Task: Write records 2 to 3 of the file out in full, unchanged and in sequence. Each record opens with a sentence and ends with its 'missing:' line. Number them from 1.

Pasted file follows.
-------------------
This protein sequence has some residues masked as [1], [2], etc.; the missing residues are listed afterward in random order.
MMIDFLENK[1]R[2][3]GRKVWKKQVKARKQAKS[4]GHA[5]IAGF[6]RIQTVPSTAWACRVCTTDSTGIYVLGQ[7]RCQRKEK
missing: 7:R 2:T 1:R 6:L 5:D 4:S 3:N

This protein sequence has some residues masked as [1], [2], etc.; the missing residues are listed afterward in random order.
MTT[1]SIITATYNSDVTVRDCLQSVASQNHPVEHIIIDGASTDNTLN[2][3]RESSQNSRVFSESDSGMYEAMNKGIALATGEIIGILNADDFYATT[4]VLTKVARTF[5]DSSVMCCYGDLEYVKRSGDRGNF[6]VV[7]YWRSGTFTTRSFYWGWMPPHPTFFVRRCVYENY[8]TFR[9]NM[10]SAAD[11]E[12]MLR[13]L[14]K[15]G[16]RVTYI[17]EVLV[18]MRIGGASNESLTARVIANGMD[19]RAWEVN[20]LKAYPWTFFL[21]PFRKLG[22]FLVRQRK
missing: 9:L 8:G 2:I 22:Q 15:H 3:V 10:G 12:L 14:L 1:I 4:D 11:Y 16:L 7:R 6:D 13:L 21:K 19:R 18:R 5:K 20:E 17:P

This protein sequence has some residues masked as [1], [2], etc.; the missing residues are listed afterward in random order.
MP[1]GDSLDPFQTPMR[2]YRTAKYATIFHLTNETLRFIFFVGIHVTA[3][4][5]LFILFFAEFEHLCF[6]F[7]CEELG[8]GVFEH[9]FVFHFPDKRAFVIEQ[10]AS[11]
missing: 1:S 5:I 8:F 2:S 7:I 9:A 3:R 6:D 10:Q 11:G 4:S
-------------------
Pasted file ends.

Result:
This protein sequence has some residues masked as [1], [2], etc.; the missing residues are listed afterward in random order.
MTT[1]SIITATYNSDVTVRDCLQSVASQNHPVEHIIIDGASTDNTLN[2][3]RESSQNSRVFSESDSGMYEAMNKGIALATGEIIGILNADDFYATT[4]VLTKVARTF[5]DSSVMCCYGDLEYVKRSGDRGNF[6]VV[7]YWRSGTFTTRSFYWGWMPPHPTFFVRRCVYENY[8]TFR[9]NM[10]SAAD[11]E[12]MLR[13]L[14]K[15]G[16]RVTYI[17]EVLV[18]MRIGGASNESLTARVIANGMD[19]RAWEVN[20]LKAYPWTFFL[21]PFRKLG[22]FLVRQRK
missing: 9:L 8:G 2:I 22:Q 15:H 3:V 10:G 12:L 14:L 1:I 4:D 11:Y 16:L 7:R 6:D 13:L 21:K 19:R 18:R 5:K 20:E 17:P

This protein sequence has some residues masked as [1], [2], etc.; the missing residues are listed afterward in random order.
MP[1]GDSLDPFQTPMR[2]YRTAKYATIFHLTNETLRFIFFVGIHVTA[3][4][5]LFILFFAEFEHLCF[6]F[7]CEELG[8]GVFEH[9]FVFHFPDKRAFVIEQ[10]AS[11]
missing: 1:S 5:I 8:F 2:S 7:I 9:A 3:R 6:D 10:Q 11:G 4:S